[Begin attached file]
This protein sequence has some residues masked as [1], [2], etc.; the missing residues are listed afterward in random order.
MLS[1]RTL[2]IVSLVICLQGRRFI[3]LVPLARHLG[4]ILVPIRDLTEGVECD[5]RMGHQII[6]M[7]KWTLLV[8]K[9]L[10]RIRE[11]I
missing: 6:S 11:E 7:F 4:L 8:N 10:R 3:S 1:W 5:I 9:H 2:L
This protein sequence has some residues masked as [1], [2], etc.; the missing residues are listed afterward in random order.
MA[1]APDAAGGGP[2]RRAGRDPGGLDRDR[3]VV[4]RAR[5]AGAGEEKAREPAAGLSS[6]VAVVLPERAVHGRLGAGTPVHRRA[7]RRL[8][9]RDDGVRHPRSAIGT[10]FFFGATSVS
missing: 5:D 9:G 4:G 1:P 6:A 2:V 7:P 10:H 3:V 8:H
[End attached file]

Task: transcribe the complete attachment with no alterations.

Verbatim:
This protein sequence has some residues masked as [1], [2], etc.; the missing residues are listed afterward in random order.
MLS[1]RTL[2]IVSLVICLQGRRFI[3]LVPLARHLG[4]ILVPIRDLTEGVECD[5]RMGHQII[6]M[7]KWTLLV[8]K[9]L[10]RIRE[11]I
missing: 6:S 11:E 7:F 4:L 8:N 10:R 3:S 1:W 5:I 9:H 2:L
This protein sequence has some residues masked as [1], [2], etc.; the missing residues are listed afterward in random order.
MA[1]APDAAGGGP[2]RRAGRDPGGLDRDR[3]VV[4]RAR[5]AGAGEEKAREPAAGLSS[6]VAVVLPERAVHGRLGAGTPVHRRA[7]RRL[8][9]RDDGVRHPRSAIGT[10]FFFGATSVS
missing: 5:D 9:G 4:G 1:P 6:A 2:V 7:P 10:H 3:V 8:H